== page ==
It's far too low to motivate a lot of people to look for bugs, and to me suggests they're not serious about protecting their reputation if someone does find such a company-destroying bug.
That was an actual argument on a thread about Facebook underpaying bounties.
Of course it's illegal/wrong to sell an exploit to third parties, but that doesn't stop people from doing illegal things as long as they get money for it. You just don't know about the issues that are sold because that's obviously not going public.
(This is of course orthogonal to the fact that the black market does not want these vulnerabilities.)
Criminals will always be looking, but the odds of finding vulns against a company that pays decent bounties should be far lower than against one paying a pittance, since more people should be looking due to the greater potential reward.
Also, in this case, I think that the amount of damage the company has avoided due to the vuln leaking through non-responsible disclosure is far more than $1000. Deleting photos on FB is nowhere near the same class of seriousness.
The company STORES PASSWORDS. Leaking them is serious.
Regardless, if a company isn't willing to demonstrate they value security to my satisfaction I won't be a customer.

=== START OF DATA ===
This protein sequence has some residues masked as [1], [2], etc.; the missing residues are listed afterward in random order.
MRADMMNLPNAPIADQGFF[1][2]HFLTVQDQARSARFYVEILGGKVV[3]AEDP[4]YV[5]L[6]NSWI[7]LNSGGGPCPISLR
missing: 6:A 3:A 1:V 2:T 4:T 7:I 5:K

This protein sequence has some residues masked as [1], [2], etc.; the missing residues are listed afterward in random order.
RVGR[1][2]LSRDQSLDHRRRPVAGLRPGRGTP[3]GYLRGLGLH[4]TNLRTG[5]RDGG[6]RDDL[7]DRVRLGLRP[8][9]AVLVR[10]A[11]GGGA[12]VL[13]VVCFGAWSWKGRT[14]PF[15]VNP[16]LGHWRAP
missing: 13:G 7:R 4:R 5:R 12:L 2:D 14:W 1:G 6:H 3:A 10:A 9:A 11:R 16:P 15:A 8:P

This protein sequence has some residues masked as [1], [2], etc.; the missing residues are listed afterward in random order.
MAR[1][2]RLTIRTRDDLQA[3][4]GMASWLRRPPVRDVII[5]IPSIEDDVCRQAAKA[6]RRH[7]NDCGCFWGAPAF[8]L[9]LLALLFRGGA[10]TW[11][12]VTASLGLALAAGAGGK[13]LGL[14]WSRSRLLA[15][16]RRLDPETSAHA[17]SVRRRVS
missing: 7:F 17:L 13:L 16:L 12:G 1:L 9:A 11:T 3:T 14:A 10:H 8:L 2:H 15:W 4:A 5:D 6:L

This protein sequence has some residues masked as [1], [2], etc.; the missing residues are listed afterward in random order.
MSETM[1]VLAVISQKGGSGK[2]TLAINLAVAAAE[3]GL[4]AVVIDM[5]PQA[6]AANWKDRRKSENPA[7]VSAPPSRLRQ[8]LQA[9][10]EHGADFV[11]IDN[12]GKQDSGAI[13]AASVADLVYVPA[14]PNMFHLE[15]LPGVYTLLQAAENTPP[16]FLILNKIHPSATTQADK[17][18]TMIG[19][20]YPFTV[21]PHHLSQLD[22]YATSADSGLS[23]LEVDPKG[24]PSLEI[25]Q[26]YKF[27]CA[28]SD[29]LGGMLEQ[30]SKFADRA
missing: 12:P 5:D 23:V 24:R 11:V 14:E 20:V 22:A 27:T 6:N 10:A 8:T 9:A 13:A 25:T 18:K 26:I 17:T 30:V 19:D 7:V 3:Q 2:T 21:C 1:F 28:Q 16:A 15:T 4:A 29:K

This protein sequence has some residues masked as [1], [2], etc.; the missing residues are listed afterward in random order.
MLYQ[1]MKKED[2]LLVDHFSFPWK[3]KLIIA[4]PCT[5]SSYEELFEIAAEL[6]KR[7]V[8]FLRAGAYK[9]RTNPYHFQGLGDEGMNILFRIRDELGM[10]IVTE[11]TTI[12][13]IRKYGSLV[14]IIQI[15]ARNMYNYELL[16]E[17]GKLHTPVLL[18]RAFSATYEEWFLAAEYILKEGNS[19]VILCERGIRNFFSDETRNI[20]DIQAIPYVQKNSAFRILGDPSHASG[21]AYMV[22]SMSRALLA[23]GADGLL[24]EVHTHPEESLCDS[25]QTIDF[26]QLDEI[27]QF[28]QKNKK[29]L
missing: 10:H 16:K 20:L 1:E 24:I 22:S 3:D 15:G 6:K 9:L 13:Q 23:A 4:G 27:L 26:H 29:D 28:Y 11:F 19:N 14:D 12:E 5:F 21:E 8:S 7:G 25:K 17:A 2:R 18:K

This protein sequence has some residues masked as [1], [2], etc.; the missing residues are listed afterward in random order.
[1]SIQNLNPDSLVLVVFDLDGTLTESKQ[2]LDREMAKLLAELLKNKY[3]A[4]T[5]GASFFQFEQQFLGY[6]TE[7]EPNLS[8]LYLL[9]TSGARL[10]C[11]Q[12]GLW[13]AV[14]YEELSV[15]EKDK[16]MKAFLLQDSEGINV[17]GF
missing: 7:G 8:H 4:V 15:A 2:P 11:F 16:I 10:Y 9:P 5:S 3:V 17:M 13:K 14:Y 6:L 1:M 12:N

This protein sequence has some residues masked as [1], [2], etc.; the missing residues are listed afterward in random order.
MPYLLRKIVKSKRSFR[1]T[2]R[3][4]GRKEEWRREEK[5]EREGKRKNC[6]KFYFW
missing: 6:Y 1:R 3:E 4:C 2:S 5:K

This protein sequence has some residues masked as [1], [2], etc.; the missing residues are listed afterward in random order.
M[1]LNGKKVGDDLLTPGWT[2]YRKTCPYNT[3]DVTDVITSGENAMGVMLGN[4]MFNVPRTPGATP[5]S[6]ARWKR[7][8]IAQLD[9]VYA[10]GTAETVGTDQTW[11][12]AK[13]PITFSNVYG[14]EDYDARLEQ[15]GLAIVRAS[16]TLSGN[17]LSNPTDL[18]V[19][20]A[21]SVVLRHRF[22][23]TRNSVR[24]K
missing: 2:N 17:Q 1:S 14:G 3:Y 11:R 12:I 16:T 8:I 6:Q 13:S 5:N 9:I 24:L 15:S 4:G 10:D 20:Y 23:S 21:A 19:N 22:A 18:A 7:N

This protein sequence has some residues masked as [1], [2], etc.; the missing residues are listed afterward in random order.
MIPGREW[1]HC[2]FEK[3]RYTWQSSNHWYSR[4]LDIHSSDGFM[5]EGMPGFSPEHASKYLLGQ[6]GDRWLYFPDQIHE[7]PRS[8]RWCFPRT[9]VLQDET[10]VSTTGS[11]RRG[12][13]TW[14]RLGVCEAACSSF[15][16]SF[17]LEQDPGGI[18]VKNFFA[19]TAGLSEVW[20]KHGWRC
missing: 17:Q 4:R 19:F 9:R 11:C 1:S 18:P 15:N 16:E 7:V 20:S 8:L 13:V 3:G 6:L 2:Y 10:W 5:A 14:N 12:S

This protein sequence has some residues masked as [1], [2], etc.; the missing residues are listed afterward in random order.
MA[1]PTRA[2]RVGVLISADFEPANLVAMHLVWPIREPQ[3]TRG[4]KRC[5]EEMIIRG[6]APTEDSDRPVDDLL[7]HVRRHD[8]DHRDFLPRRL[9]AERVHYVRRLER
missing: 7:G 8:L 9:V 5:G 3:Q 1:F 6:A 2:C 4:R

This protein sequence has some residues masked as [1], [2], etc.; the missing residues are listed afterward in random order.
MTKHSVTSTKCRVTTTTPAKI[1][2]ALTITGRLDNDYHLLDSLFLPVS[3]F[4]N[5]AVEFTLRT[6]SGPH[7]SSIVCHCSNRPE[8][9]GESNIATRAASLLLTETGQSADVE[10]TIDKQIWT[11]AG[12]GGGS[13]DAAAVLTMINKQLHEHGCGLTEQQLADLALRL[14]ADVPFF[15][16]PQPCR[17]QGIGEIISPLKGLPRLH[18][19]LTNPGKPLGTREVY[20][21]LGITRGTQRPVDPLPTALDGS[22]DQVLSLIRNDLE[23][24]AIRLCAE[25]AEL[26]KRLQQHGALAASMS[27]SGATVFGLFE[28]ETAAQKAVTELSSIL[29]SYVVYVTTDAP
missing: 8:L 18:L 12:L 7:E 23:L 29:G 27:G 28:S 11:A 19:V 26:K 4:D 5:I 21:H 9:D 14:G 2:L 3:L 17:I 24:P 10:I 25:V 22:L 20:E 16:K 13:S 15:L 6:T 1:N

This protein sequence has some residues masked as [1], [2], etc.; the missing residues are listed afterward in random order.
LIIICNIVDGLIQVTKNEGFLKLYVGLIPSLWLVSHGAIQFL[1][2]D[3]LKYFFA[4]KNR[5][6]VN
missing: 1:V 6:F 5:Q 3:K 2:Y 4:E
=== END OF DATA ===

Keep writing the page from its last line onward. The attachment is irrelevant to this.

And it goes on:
The only problem I have is with the virulently bogus meme that companies should pay more for vulnerabilities because otherwise the "black market" will outbid them. No:
* The "black market" does not in fact want these vulnerabilities.
* Finding a vulnerability and then not using it to to enter into a criminal conspiracy simply isn't praiseworthy, and reasonable people don't have to paid not to do that. It's hard enough to do this kind of work in a society that believes there's something sketchy about finding vulnerabilities at all, without the constant chatter about how maybe they could just make a living by enabling crime.
* The argument doesn't even make logical sense. If the vulnerability is easy to find and exploit (as this one was), then no matter how severe it is, it doesn't command a high price because you could spend less money to independently rediscover it. Moreover, there are surely many other vulnerabilities to be found in the same target. The economics of the argument are all wrong.
That's a weight off...
I have no idea who you think you're replying to, but they're not my points dude...
Felonies exist and people still commit them. Should they? God no. But people with a lower moral code exist and they can be flipped to do "good work" if there's enough money for them (and I think you should get more money in general for your important work anyway). I find the notion of your profession only consisting of good people highly offending to the rest of the world.
You know who does fine in a world where that's the norm? Facebook. No matter where vulnerabilities get valued at, they will be a rounding error expense to Facebook.
You know who does not do fine in that world? Anyone smaller than Facebook.
Thankfully, that's not the norm in the real world. Unfortunately, the real norm is: if you pay a bounty at all, random people on Twitter and message boards will claim you're being negligent by not paying more for them. The lesson then is: don't offer a bug bounty. All you're doing is attracting negative attention.